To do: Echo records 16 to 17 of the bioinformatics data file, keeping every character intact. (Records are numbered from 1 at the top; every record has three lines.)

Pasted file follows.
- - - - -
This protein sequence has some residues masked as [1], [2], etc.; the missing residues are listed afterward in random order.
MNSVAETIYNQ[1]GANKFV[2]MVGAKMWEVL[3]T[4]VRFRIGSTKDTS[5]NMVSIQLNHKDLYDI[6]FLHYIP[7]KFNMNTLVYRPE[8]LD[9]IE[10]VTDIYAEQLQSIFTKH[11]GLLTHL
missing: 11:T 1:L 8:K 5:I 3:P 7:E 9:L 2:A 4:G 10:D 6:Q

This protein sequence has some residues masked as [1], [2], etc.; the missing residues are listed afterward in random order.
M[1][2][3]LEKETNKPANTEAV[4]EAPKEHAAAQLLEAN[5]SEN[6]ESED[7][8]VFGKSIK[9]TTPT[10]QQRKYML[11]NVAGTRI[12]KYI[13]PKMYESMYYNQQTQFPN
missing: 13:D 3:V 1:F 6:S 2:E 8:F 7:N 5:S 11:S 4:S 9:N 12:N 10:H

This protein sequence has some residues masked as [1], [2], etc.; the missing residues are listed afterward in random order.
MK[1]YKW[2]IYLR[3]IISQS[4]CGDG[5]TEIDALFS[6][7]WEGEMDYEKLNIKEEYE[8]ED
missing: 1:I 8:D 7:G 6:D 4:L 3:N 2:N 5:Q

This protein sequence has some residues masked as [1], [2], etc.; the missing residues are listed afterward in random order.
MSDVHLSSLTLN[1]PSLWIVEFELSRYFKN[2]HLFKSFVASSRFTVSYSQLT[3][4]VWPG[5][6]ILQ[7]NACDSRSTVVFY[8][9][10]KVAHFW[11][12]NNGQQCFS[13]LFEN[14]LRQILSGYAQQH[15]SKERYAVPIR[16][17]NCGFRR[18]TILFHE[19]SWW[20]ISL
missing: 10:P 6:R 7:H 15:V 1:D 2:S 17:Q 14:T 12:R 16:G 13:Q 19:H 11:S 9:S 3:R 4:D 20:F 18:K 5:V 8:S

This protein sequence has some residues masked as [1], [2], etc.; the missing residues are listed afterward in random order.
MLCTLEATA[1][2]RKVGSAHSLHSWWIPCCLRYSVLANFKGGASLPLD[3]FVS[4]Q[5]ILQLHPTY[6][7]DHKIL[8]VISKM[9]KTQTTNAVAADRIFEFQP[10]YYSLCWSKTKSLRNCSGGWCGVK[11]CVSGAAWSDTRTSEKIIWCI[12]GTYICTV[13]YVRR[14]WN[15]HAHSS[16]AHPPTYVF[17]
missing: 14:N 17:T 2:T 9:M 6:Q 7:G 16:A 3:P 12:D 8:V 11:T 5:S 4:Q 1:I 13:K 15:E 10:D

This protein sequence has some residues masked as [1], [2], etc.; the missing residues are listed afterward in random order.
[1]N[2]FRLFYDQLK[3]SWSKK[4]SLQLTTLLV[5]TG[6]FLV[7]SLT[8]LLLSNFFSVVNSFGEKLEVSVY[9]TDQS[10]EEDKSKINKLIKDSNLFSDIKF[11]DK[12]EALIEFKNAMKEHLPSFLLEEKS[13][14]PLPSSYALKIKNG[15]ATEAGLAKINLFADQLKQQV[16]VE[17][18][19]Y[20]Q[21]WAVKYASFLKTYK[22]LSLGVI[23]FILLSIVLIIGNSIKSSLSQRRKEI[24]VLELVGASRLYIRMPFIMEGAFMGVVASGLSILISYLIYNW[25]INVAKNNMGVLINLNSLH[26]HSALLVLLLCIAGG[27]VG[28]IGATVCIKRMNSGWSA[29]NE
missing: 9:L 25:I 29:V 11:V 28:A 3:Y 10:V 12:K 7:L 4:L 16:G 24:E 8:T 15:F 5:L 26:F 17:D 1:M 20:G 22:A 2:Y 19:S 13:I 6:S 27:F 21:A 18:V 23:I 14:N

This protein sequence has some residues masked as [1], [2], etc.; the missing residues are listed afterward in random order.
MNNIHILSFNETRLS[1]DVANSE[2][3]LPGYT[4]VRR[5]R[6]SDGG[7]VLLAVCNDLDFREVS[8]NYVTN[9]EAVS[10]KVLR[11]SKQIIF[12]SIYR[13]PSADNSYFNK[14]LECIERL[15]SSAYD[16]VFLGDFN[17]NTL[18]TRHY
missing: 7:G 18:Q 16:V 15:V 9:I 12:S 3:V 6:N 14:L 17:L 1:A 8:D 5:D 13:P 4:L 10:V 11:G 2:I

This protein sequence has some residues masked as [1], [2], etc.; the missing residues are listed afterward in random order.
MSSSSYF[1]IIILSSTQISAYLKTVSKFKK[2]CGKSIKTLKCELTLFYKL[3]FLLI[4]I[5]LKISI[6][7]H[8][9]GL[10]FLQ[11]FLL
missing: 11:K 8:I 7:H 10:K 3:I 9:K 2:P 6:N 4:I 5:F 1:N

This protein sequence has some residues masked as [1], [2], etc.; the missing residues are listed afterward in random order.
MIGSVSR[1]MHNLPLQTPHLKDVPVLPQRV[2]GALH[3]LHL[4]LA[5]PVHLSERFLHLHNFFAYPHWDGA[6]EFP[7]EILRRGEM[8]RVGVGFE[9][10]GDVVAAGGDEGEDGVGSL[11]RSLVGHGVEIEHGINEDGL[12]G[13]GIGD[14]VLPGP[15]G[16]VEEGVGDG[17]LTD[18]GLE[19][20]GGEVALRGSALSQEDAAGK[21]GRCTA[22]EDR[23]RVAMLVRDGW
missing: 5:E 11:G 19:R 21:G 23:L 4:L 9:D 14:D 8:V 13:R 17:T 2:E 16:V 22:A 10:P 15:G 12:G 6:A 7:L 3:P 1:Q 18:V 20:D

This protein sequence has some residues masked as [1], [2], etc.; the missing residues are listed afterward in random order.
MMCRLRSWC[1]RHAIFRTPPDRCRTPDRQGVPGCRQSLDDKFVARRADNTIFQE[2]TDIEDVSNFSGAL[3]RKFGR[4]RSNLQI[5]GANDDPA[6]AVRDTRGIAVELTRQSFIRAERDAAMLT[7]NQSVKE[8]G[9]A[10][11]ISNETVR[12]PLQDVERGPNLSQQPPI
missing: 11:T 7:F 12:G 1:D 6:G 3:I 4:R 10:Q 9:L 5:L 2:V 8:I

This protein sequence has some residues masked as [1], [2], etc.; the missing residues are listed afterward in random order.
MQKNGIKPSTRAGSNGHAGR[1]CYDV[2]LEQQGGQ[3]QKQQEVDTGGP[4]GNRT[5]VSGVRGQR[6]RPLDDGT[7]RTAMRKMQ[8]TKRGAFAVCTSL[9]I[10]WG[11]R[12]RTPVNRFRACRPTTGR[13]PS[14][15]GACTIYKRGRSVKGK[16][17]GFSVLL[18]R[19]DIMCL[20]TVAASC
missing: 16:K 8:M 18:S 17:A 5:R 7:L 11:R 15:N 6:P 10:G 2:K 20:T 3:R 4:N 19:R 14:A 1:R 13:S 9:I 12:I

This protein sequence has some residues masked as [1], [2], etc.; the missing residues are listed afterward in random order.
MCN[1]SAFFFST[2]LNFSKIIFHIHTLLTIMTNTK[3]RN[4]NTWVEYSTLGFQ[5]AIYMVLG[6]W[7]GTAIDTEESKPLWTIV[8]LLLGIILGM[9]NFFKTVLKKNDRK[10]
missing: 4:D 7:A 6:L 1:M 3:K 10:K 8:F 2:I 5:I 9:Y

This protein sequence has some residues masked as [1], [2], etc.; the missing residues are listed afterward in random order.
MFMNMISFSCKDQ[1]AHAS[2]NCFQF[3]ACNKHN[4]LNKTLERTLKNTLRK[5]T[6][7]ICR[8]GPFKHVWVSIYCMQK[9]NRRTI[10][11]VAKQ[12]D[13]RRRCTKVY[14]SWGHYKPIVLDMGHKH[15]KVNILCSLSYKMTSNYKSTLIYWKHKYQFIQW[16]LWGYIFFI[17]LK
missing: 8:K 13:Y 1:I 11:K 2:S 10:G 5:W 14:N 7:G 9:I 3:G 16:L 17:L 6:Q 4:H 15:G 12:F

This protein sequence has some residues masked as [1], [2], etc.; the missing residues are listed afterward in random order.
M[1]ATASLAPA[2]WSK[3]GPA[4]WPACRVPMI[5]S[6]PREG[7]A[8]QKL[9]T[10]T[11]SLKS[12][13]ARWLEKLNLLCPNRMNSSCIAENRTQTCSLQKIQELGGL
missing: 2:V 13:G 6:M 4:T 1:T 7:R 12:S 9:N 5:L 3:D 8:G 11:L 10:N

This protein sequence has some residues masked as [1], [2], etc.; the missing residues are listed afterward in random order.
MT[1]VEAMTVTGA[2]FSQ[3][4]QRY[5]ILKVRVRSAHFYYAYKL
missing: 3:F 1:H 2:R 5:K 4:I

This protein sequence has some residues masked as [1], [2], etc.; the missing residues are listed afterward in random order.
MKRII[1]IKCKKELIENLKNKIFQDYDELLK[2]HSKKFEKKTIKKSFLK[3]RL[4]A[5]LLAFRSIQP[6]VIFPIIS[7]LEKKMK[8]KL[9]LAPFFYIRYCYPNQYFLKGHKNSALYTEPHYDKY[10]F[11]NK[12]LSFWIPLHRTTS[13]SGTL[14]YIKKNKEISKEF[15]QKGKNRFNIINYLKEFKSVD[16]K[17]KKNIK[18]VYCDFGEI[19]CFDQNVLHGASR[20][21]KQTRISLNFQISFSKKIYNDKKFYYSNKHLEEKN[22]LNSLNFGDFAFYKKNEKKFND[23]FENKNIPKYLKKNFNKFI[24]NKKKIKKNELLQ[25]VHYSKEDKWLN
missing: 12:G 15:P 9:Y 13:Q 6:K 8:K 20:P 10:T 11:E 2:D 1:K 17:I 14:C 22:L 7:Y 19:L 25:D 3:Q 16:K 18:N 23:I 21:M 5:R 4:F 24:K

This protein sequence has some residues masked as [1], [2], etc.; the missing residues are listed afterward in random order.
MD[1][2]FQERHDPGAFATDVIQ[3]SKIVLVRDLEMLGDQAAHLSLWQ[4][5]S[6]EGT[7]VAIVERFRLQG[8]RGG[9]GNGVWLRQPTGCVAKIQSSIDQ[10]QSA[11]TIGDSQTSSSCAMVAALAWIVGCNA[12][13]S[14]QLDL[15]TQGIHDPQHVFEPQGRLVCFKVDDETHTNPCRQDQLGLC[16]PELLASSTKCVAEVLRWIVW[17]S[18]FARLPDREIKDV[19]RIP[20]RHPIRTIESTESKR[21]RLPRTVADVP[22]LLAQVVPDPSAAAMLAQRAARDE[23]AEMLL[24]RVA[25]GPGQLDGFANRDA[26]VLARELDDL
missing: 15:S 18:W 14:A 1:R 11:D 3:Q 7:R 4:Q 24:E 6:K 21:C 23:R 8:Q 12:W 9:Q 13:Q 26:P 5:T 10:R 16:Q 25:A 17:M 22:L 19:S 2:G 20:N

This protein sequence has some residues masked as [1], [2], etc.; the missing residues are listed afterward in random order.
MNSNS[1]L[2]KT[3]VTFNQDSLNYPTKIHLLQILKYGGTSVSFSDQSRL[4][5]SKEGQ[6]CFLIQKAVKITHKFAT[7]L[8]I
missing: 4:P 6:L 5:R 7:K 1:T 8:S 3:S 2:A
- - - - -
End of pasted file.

This protein sequence has some residues masked as [1], [2], etc.; the missing residues are listed afterward in random order.
MKRII[1]IKCKKELIENLKNKIFQDYDELLK[2]HSKKFEKKTIKKSFLK[3]RL[4]A[5]LLAFRSIQP[6]VIFPIIS[7]LEKKMK[8]KL[9]LAPFFYIRYCYPNQYFLKGHKNSALYTEPHYDKY[10]F[11]NK[12]LSFWIPLHRTTS[13]SGTL[14]YIKKNKEISKEF[15]QKGKNRFNIINYLKEFKSVD[16]K[17]KKNIK[18]VYCDFGEI[19]CFDQNVLHGASR[20][21]KQTRISLNFQISFSKKIYNDKKFYYSNKHLEEKN[22]LNSLNFGDFAFYKKNEKKFND[23]FENKNIPKYLKKNFNKFI[24]NKKKIKKNELLQ[25]VHYSKEDKWLN
missing: 12:G 15:P 9:Y 13:Q 6:K 8:K 20:P 10:T 11:E 2:D 1:K 17:I 14:C 22:L 7:Y 19:L 25:D 3:Q 16:K 18:N 23:I 21:M 5:R 4:F 24:K

This protein sequence has some residues masked as [1], [2], etc.; the missing residues are listed afterward in random order.
MD[1][2]FQERHDPGAFATDVIQ[3]SKIVLVRDLEMLGDQAAHLSLWQ[4][5]S[6]EGT[7]VAIVERFRLQG[8]RGG[9]GNGVWLRQPTGCVAKIQSSIDQ[10]QSA[11]TIGDSQTSSSCAMVAALAWIVGCNA[12][13]S[14]QLDL[15]TQGIHDPQHVFEPQGRLVCFKVDDETHTNPCRQDQLGLC[16]PELLASSTKCVAEVLRWIVW[17]S[18]FARLPDREIKDV[19]RIP[20]RHPIRTIESTESKR[21]RLPRTVADVP[22]LLAQVVPDPSAAAMLAQRAARDE[23]AEMLL[24]RVA[25]GPGQLDGFANRDA[26]VLARELDDL
missing: 15:S 18:W 14:A 1:R 11:D 3:Q 7:R 4:Q 24:E 6:K 21:C 23:R 8:Q 12:W 9:Q 13:Q 26:P 5:T 10:R 16:Q 25:A 17:M 22:L 19:S 2:G 20:N